# abundant sums, logic

I have been working on the problem below but I get the wrong answer. What is wrong with my logic?

A perfect number is a number for which the sum of its proper divisors is exactly equal to the number. For example, the sum of the proper divisors of 28 would be 1 + 2 + 4 + 7 + 14 = 28, which means that 28 is a perfect number.

A number n is called deficient if the sum of its proper divisors is less than n and it is called abundant if this sum exceeds n.

As 12 is the smallest abundant number, 1 + 2 + 3 + 4 + 6 = 16, the smallest number that can be written as the sum of two abundant numbers is 24. By mathematical analysis, it can be shown that all integers greater than 28123 can be written as the sum of two abundant numbers. However, this upper limit cannot be reduced any further by analysis even though it is known that the greatest number that cannot be expressed as the sum of two abundant numbers is less than this limit.

Find the sum of all the positive integers which cannot be written as the sum of two abundant numbers.

Here is my code:

``````   public class EulerProblem23 {
public static void main(String[] args) {

//First, I create an array containing all the numbers ranging from 1 to 28123.
int[] tall = new int[28123];
int x = 0;
for (int j = 1;j<=28123;j++){
tall[x] = j;
x++;
}

//Then, give all the numbers that can be written as the sum of two abundant numbers
//the value 0.
int forrige = 0;
for (int i = 1;i<=28123;i++){
if (isAbundant(i)){
if (2 * i <= 28123){
tall[i - 1] = 0;
}
if (forrige + i <= 28123){
tall[i - 1] = 0;
}
}
}

//All that's left should be summing all the numbers in the array.

long sum = 0;
for (int y = 0;y<28123;y++){
sum += tall[y];
}

System.out.println(sum);

}

public static boolean isAbundant(int n){
int sumAvDivisorer = 0;
for (int i = 1;i<n;i++){
if (n % i == 0){
sumAvDivisorer += i;
}
}

if (sumAvDivisorer > n){
return true;
}
else {
return false;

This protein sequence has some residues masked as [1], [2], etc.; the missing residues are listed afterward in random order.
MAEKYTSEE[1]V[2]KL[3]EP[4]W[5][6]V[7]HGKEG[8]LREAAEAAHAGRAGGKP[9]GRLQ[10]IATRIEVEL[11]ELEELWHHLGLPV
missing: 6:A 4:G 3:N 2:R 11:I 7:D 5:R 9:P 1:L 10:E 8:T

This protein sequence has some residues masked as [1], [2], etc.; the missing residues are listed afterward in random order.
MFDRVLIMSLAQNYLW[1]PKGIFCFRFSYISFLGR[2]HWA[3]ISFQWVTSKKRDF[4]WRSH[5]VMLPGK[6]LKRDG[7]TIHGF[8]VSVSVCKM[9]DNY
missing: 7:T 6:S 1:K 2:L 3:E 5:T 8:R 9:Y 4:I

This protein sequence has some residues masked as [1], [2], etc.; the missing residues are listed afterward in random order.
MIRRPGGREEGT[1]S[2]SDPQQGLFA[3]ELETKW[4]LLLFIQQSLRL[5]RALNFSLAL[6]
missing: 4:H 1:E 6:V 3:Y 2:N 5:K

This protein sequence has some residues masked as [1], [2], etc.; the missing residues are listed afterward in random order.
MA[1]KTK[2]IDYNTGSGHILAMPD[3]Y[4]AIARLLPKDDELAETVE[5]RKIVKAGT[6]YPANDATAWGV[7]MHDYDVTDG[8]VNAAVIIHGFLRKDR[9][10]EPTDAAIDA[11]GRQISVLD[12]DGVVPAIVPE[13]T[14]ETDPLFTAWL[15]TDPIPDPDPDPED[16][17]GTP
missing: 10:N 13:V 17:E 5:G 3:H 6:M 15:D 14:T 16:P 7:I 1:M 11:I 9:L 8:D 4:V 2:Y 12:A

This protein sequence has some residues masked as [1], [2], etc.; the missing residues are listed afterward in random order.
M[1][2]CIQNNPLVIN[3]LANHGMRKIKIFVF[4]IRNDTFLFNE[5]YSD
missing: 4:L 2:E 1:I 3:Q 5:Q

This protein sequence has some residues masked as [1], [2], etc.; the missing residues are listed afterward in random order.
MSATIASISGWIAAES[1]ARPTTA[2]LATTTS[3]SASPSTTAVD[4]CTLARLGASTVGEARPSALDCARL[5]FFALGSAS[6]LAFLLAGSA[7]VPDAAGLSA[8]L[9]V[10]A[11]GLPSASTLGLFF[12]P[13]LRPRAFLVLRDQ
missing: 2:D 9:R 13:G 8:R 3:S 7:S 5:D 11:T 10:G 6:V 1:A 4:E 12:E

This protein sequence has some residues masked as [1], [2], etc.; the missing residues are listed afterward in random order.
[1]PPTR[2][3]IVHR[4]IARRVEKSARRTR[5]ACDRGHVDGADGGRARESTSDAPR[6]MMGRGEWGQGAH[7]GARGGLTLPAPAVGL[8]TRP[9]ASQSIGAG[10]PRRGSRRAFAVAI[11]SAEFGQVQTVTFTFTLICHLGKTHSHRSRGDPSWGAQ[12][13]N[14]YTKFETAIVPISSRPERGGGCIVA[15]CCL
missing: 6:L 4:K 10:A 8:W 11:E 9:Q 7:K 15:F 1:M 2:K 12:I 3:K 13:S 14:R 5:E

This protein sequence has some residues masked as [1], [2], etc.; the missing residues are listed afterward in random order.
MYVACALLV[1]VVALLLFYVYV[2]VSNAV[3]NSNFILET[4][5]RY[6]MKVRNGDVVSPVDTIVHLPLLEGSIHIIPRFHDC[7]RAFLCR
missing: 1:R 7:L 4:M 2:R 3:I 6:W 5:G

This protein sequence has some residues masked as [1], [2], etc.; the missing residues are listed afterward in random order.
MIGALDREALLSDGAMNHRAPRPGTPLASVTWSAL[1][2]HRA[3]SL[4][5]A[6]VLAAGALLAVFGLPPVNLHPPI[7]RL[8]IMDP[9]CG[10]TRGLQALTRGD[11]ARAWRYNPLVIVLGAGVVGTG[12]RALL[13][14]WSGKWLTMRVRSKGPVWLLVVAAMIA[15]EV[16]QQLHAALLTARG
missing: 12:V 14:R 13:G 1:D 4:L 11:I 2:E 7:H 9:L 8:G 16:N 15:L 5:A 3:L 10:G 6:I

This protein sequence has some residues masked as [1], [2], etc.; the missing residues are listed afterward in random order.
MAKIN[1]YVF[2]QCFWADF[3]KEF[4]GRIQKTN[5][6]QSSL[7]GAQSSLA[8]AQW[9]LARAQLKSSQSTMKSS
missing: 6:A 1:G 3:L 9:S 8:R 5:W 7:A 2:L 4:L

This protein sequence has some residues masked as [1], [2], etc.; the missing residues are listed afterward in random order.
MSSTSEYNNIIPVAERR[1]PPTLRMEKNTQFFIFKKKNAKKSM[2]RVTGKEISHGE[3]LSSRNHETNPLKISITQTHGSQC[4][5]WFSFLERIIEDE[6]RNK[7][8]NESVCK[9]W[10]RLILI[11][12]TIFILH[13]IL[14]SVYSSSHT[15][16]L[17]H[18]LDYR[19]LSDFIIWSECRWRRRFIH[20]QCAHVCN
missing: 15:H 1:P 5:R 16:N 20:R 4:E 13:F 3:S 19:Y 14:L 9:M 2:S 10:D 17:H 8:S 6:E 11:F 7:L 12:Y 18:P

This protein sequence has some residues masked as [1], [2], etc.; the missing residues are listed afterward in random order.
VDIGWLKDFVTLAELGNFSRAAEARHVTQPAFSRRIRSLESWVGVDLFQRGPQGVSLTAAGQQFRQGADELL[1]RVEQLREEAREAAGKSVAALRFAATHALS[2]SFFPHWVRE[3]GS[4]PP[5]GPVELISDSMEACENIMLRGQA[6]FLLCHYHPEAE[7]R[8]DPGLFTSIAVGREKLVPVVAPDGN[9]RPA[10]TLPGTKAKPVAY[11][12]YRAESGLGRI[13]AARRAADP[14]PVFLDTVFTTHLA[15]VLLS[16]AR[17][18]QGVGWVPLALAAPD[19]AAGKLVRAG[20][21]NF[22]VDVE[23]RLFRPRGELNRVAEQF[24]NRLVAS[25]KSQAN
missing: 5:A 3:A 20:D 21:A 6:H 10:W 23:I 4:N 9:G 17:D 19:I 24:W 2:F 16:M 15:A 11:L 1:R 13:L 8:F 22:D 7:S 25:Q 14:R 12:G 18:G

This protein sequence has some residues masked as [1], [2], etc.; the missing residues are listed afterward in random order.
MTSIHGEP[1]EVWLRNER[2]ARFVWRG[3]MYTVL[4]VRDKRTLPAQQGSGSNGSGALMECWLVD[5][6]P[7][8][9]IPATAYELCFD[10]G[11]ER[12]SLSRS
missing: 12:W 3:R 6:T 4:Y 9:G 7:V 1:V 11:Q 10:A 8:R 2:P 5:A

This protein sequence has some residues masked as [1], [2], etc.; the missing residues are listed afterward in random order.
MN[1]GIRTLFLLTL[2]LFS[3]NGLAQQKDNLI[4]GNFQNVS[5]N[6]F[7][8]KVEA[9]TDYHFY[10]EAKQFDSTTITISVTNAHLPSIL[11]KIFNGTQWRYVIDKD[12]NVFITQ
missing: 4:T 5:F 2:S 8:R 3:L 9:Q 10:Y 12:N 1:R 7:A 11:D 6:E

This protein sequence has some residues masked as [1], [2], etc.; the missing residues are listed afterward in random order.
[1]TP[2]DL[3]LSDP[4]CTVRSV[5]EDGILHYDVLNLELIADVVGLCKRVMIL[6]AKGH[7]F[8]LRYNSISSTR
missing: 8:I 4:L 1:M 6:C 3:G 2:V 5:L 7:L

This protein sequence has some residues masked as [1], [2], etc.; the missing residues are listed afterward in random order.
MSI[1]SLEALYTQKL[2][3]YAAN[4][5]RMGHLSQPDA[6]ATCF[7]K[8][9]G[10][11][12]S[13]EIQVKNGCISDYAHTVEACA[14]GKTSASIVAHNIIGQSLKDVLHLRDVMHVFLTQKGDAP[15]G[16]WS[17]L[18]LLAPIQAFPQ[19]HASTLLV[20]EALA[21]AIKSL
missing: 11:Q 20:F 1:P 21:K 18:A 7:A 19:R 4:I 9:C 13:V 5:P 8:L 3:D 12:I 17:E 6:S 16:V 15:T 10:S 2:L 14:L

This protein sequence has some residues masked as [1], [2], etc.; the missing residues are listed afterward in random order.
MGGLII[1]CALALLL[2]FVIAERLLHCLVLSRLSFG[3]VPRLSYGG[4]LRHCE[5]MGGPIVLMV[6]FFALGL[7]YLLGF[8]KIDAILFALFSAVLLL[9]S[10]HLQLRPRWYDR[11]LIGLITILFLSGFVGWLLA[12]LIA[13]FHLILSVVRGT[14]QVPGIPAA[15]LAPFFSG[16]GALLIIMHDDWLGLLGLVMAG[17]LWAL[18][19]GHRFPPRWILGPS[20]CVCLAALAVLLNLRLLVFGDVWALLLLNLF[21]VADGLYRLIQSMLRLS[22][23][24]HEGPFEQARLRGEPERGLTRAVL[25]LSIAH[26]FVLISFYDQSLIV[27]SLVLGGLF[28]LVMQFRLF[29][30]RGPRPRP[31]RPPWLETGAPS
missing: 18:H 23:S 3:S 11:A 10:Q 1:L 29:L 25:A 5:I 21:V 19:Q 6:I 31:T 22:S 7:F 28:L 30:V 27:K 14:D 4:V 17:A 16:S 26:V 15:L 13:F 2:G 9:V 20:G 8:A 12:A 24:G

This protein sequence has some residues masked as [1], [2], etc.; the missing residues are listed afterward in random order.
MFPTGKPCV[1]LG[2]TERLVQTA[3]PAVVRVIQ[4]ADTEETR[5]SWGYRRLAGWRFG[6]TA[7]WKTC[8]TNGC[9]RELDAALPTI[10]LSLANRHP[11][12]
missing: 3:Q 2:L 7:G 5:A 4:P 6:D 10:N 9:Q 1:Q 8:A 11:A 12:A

}
}
}
``````

Is there something wrong with my logic here? Wouldn't all of the integers that can be defined as the sum of two abundant numbers become 0?

-
What is `forrige` for? `i` will always be less than or equal to `28123`, so you set all of the values in your array to `0`. –  Blender Mar 17 '13 at 21:45
@Blender: no, I did not. forrige is to get the previous value in the for-loop. All values in my array is not set to 0, that is incorrect. –  Toko Laskis Mar 17 '13 at 21:49
Oh, crap, sorry, you're right. I forgot to set forrige = i at the end of the loop. –  Toko Laskis Mar 17 '13 at 21:50
I still seem to get the wrong answer, although `forrige = i` is set at the end of the loop. –  Toko Laskis Mar 17 '13 at 21:52
How does your code check to see if a number is the sum of any two abundant numbers less than 28123? –  Blender Mar 17 '13 at 21:54

I would do it like this:

• Make an array of all abundant numbers.
• Add all pairs together. You can do this with nested `for` loops.
• For every pair that adds to a number less than or equal to `28123`, add the sum of that pair to the total sum.
-

This code makes no sense:

``````//Then, give all the numbers that can be written as the sum of two abundant numbers
//the value 0.
int forrige = 0;
for (int i = 1;i<=28123;i++){
if (isAbundant(i)){
if (2 * i <= 28123){
tall[i - 1] = 0;
}
if (forrige + i <= 28123){
tall[i - 1] = 0;
}
}
}
``````

Supposedly, what you want to know if, for each i in the loop, if there are two numbers j and k which are both abundant and such that j + k = i.

Your code has no relation with it. Also, the second `if` has little meaning, as `forrige` is always 0.

What I would do.

1) An array of booleans [0, 28123]. True if the number is abundant (previous step). (*)

2) Another array [0, 28123]. True if the number in the position is the add of two abundant numbers. Loop i from 1 to 28123, for each i, loop z from 1 to i/2 (either j <= i/2 or k <= i / 2). For each z, check in the previous array for z and i-z, if both are true set the value to true.

3) Loop the previous array and add all the indexes that are true in the array.

Alternatively, is the condition of "abundant" is sparse enough, you could replace 1) with a list of the numbers which are abundant, and a hashset of them. So, instead of running j from 1 to i/2, you loop this list until you get to i/2 (use the hashset to find quickly if i-j is abundant or not).

Anyway, the idea in this problem is precalculating the values that you will be using again and again, instead of repeating the `isAbundant` calls to the same values time after time.

-
Mathematically speaking, can't I just: 1. find the abundant number 2. multiply it by two. that number is the sum of two abundant numbers. 3. add the abundant number to the previous abundant number. that number is the sum of two abundant numbers. I fail to see the error in that logic. –  Toko Laskis Mar 17 '13 at 21:58
As you explain it, you will find some numbers that are the sum of two abundant numbers. That is not what is being asked. You would have to ensure that you make all the possible sums –  SJuan76 Mar 17 '13 at 22:01